Officers rescue animals left out in freezing weather
As everyone in the D.C. area copes with the deep freeze, there's a big effort underway to make sure pets aren't left out to freeze.
Humane Law Enforcement Officer Michael Triebwasser is one of those making the rounds, bringing animals to safety and warmth.
He's on the road, hunting for pets left outside in this freezing cold weather, including a mother dog and her two pups who were left outside.
The owner says he didn't know about the District's shelter law requiring pets be sheltered when temperatures go above 100 or dip below 32 degrees. If there is an outdoor doghouse, it's required to have a flap on the door, it must be elevated off ground, and it has to have bedding inside.
While in Northeast, Triebwasser also checks out a wooden box where several cold dogs have been padlocked inside.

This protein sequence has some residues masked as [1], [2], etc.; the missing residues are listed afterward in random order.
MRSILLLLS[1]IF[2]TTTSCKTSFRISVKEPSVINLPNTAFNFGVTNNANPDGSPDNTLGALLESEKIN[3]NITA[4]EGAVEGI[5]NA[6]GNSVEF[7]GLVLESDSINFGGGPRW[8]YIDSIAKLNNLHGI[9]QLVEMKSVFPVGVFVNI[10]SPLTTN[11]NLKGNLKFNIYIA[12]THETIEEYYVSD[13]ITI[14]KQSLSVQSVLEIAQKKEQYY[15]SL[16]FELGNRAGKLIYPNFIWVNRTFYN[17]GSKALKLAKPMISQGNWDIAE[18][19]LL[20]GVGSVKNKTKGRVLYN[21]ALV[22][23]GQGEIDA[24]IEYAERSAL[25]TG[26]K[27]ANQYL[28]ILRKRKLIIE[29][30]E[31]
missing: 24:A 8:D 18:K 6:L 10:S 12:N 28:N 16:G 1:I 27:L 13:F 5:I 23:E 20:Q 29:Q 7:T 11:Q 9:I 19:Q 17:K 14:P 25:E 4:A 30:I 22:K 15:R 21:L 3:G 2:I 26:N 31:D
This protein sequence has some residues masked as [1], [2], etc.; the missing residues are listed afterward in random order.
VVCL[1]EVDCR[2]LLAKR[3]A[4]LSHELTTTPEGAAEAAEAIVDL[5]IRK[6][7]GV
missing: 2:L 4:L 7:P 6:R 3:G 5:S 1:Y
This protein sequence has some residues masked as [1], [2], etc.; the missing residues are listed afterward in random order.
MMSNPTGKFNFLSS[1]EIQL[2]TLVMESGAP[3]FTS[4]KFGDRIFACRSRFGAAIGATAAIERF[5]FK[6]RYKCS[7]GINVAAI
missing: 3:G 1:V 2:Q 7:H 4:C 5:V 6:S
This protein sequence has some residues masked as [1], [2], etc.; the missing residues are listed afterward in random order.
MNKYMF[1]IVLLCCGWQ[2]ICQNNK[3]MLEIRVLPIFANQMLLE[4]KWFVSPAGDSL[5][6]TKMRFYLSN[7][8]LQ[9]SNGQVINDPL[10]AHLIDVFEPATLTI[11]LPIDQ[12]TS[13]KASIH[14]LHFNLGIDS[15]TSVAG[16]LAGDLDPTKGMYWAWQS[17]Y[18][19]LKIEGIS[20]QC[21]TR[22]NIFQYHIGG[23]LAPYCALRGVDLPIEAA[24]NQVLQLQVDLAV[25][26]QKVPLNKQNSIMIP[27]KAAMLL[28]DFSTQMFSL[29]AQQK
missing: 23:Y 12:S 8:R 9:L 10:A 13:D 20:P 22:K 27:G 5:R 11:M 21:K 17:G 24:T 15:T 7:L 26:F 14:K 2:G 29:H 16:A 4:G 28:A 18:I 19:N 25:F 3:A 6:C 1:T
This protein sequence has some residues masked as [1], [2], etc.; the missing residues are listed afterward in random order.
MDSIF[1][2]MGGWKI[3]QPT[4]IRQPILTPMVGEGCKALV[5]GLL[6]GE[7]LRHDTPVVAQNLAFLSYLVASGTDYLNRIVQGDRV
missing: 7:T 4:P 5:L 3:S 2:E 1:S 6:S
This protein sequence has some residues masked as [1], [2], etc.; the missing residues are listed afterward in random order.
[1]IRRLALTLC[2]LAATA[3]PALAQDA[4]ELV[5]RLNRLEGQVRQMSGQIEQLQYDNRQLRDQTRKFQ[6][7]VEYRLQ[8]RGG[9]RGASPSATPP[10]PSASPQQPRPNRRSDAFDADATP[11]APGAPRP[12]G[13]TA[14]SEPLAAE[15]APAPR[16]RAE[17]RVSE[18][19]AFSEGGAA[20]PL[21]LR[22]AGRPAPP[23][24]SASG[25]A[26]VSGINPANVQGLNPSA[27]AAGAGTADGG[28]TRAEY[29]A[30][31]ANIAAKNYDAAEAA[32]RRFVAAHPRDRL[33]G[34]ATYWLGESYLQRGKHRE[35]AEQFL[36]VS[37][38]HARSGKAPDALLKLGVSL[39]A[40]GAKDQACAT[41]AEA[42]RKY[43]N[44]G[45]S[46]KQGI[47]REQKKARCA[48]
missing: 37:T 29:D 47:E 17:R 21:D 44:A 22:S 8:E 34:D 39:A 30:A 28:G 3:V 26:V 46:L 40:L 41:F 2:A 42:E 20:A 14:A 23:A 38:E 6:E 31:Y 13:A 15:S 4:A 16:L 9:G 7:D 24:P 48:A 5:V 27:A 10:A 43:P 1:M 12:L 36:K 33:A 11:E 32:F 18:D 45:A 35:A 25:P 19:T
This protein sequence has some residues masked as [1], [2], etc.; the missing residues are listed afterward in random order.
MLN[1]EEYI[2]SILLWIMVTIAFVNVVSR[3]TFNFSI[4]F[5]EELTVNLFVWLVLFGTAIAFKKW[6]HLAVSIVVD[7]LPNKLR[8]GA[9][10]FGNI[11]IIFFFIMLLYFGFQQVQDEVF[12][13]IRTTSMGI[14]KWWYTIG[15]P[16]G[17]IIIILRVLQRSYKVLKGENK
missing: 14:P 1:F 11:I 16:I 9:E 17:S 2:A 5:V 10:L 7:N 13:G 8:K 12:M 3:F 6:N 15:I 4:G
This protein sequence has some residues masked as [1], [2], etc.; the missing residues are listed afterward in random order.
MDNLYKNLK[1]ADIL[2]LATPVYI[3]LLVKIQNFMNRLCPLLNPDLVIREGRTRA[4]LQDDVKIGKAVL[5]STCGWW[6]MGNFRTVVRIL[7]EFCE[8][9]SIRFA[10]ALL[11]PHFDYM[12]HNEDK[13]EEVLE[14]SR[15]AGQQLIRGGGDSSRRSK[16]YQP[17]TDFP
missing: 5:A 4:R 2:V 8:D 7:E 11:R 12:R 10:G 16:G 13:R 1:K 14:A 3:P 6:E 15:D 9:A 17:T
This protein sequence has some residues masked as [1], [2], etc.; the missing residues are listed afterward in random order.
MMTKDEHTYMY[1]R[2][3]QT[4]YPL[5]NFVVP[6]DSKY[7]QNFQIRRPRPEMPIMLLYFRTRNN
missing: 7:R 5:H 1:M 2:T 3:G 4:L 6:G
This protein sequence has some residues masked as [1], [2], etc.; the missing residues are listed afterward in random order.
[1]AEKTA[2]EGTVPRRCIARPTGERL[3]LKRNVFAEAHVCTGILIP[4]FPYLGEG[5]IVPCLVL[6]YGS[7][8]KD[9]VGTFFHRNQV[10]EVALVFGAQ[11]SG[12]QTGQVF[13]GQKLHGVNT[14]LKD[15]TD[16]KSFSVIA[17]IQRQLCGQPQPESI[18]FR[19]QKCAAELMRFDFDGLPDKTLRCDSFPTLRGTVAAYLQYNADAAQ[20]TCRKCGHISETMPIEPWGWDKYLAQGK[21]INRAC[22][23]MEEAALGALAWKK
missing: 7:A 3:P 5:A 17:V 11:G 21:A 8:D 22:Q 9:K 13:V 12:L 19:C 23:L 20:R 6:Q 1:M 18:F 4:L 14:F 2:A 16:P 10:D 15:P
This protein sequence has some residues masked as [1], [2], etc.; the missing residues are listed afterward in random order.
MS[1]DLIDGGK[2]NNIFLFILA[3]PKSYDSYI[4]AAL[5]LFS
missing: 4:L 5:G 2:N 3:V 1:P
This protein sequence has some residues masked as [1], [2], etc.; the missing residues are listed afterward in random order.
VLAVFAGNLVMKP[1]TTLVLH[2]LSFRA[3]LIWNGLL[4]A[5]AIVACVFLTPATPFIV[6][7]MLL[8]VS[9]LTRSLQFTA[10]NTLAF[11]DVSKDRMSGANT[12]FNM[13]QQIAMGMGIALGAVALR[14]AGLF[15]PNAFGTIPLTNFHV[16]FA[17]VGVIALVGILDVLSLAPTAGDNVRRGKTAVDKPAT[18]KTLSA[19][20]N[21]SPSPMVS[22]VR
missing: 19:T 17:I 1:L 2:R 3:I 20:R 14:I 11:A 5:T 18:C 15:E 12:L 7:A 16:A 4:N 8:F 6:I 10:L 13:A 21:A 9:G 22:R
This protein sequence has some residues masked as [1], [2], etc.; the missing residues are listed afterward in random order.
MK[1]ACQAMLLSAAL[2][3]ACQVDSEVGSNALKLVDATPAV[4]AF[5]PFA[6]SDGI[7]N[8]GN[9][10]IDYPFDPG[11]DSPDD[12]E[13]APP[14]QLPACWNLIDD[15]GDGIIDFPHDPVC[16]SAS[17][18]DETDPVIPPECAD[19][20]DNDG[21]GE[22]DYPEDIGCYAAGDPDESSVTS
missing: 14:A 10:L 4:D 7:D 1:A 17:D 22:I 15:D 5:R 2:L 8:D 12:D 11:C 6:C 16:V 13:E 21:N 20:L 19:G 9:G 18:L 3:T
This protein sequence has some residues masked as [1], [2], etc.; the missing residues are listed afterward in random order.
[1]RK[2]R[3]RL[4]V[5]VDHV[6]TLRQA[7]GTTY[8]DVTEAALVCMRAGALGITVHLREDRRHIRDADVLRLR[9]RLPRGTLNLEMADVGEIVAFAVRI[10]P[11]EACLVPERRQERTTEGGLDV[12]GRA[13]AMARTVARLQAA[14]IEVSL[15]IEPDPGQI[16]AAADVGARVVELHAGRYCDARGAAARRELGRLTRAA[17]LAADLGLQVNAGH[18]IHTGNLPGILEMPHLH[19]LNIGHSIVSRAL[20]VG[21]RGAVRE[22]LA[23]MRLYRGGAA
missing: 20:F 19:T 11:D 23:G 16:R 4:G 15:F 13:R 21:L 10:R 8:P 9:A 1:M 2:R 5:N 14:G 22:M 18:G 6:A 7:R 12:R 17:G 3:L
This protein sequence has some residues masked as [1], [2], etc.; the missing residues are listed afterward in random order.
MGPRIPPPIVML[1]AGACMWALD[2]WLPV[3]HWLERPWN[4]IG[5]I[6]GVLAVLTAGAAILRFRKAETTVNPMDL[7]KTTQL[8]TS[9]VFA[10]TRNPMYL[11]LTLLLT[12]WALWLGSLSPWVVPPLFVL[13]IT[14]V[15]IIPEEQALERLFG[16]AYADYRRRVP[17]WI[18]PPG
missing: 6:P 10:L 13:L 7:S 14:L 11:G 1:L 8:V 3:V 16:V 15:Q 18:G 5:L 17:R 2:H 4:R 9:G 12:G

"Sometimes people stash them somewhere because they aren't allowed to have them at their apartment or whatever," Triebwasser says.
Some cats have to be impounded in the cold weather, but more often it's dogs.
Owners have 20 days to claim them. The Washington Humane Society's shelter has several dogs rescued from this latest arctic blast.
If they spend too much time in the cold weather, dogs are susceptible to hypothermia.
Many anonymous calls come from angry neighbors. On R Street in Northwest, a dog is left outdoors in the cold all day.
In Columbia Heights, an anonymous caller says a dog has been left at an abandoned house.
Sometimes the officers don't make it in time and the pets freeze to death. They have a warning to pet owners: Leaving an animal outdoors in this freezing weather isn't just cruel, it can be criminal.
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